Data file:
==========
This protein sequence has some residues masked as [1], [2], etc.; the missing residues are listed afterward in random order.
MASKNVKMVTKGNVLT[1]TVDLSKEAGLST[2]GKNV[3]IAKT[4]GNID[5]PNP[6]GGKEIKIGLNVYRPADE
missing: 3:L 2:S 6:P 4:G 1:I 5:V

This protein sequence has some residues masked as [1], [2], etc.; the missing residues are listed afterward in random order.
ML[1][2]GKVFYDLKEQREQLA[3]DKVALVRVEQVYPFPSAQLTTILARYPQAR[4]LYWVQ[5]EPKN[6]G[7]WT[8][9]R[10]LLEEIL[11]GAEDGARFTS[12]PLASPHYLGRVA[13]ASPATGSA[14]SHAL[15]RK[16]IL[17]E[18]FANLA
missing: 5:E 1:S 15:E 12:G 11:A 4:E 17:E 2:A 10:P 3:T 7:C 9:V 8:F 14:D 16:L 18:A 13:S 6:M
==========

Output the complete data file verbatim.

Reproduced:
This protein sequence has some residues masked as [1], [2], etc.; the missing residues are listed afterward in random order.
MASKNVKMVTKGNVLT[1]TVDLSKEAGLST[2]GKNV[3]IAKT[4]GNID[5]PNP[6]GGKEIKIGLNVYRPADE
missing: 3:L 2:S 6:P 4:G 1:I 5:V

This protein sequence has some residues masked as [1], [2], etc.; the missing residues are listed afterward in random order.
ML[1][2]GKVFYDLKEQREQLA[3]DKVALVRVEQVYPFPSAQLTTILARYPQAR[4]LYWVQ[5]EPKN[6]G[7]WT[8][9]R[10]LLEEIL[11]GAEDGARFTS[12]PLASPHYLGRVA[13]ASPATGSA[14]SHAL[15]RK[16]IL[17]E[18]FANLA
missing: 5:E 1:S 15:E 12:G 11:A 4:E 17:E 2:A 10:P 3:T 7:C 9:V 8:F 14:D 16:L 18:A 13:S 6:M